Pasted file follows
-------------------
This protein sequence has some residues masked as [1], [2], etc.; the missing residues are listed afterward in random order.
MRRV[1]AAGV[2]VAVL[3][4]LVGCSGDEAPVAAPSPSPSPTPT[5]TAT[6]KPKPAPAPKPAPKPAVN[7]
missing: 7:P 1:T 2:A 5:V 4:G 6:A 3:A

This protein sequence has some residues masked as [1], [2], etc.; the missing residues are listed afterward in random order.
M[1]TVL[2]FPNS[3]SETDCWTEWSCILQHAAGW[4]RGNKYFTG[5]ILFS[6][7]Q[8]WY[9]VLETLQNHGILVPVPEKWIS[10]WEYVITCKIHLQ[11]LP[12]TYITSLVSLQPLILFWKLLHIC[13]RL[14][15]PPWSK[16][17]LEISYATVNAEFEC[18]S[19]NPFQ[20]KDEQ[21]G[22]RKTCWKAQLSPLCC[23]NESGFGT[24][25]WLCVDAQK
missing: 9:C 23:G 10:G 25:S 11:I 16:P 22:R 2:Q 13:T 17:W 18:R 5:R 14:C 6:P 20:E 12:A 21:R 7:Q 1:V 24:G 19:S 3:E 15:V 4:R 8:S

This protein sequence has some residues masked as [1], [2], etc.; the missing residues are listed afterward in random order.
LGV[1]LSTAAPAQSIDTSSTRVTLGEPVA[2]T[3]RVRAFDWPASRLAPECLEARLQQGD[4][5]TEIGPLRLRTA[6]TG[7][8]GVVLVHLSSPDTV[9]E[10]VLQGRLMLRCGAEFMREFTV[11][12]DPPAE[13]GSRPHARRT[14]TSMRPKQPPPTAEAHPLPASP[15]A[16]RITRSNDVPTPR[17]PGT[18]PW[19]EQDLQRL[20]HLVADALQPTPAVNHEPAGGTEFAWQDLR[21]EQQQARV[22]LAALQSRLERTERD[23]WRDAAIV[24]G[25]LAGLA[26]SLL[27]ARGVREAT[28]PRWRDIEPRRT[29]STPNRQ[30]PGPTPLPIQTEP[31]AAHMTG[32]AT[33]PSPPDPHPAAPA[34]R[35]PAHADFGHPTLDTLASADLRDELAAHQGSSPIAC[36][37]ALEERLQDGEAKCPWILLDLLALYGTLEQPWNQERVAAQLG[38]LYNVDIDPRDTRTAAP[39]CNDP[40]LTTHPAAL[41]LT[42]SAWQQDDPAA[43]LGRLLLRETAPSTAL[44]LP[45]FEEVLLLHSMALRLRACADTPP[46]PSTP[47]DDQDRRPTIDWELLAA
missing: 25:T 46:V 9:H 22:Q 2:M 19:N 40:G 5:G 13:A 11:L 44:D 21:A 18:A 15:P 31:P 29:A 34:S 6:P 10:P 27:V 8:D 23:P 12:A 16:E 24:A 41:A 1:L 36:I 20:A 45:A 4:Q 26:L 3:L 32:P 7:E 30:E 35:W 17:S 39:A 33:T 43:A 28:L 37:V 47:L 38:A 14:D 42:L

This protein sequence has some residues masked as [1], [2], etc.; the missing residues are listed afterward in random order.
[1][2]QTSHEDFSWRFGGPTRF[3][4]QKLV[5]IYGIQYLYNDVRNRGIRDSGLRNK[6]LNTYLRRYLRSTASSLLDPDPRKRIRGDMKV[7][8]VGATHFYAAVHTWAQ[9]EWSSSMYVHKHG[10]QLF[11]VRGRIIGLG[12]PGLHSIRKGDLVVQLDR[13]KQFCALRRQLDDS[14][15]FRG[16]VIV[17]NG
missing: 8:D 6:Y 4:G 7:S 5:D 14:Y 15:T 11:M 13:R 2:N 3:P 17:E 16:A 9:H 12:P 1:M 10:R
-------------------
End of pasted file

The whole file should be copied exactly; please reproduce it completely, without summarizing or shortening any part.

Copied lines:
This protein sequence has some residues masked as [1], [2], etc.; the missing residues are listed afterward in random order.
MRRV[1]AAGV[2]VAVL[3][4]LVGCSGDEAPVAAPSPSPSPTPT[5]TAT[6]KPKPAPAPKPAPKPAVN[7]
missing: 7:P 1:T 2:A 5:V 4:G 6:A 3:A

This protein sequence has some residues masked as [1], [2], etc.; the missing residues are listed afterward in random order.
M[1]TVL[2]FPNS[3]SETDCWTEWSCILQHAAGW[4]RGNKYFTG[5]ILFS[6][7]Q[8]WY[9]VLETLQNHGILVPVPEKWIS[10]WEYVITCKIHLQ[11]LP[12]TYITSLVSLQPLILFWKLLHIC[13]RL[14][15]PPWSK[16][17]LEISYATVNAEFEC[18]S[19]NPFQ[20]KDEQ[21]G[22]RKTCWKAQLSPLCC[23]NESGFGT[24][25]WLCVDAQK
missing: 9:C 23:G 10:G 25:S 11:I 16:P 22:R 2:Q 13:T 17:W 18:R 5:R 14:C 6:P 20:E 12:A 21:R 7:Q 1:V 24:G 19:S 3:E 15:V 4:R 8:S

This protein sequence has some residues masked as [1], [2], etc.; the missing residues are listed afterward in random order.
LGV[1]LSTAAPAQSIDTSSTRVTLGEPVA[2]T[3]RVRAFDWPASRLAPECLEARLQQGD[4][5]TEIGPLRLRTA[6]TG[7][8]GVVLVHLSSPDTV[9]E[10]VLQGRLMLRCGAEFMREFTV[11][12]DPPAE[13]GSRPHARRT[14]TSMRPKQPPPTAEAHPLPASP[15]A[16]RITRSNDVPTPR[17]PGT[18]PW[19]EQDLQRL[20]HLVADALQPTPAVNHEPAGGTEFAWQDLR[21]EQQQARV[22]LAALQSRLERTERD[23]WRDAAIV[24]G[25]LAGLA[26]SLL[27]ARGVREAT[28]PRWRDIEPRRT[29]STPNRQ[30]PGPTPLPIQTEP[31]AAHMTG[32]AT[33]PSPPDPHPAAPA[34]R[35]PAHADFGHPTLDTLASADLRDELAAHQGSSPIAC[36][37]ALEERLQDGEAKCPWILLDLLALYGTLEQPWNQERVAAQLG[38]LYNVDIDPRDTRTAAP[39]CNDP[40]LTTHPAAL[41]LT[42]SAWQQDDPAA[43]LGRLLLRETAPSTAL[44]LP[45]FEEVLLLHSMALRLRACADTPP[46]PSTP[47]DDQDRRPTIDWELLAA
missing: 25:T 46:V 9:H 22:Q 2:M 19:N 40:G 5:G 13:A 11:L 44:D 21:A 18:A 15:P 31:P 29:A 34:S 6:P 10:P 27:V 8:D 23:P 12:A 16:E 24:A 41:A 1:L 36:I 20:A 45:A 4:Q 26:L 3:L 32:P 7:E 30:E 35:W 17:S 39:A 33:T 43:A 28:L 37:V 47:L 38:A 14:D 42:L

This protein sequence has some residues masked as [1], [2], etc.; the missing residues are listed afterward in random order.
[1][2]QTSHEDFSWRFGGPTRF[3][4]QKLV[5]IYGIQYLYNDVRNRGIRDSGLRNK[6]LNTYLRRYLRSTASSLLDPDPRKRIRGDMKV[7][8]VGATHFYAAVHTWAQ[9]EWSSSMYVHKHG[10]QLF[11]VRGRIIGLG[12]PGLHSIRKGDLVVQLDR[13]KQFCALRRQLDDS[14][15]FRG[16]VIV[17]NG
missing: 8:D 6:Y 4:G 7:S 5:D 14:Y 15:T 11:M 13:R 2:N 3:P 17:E 16:A 9:H 12:P 1:M 10:R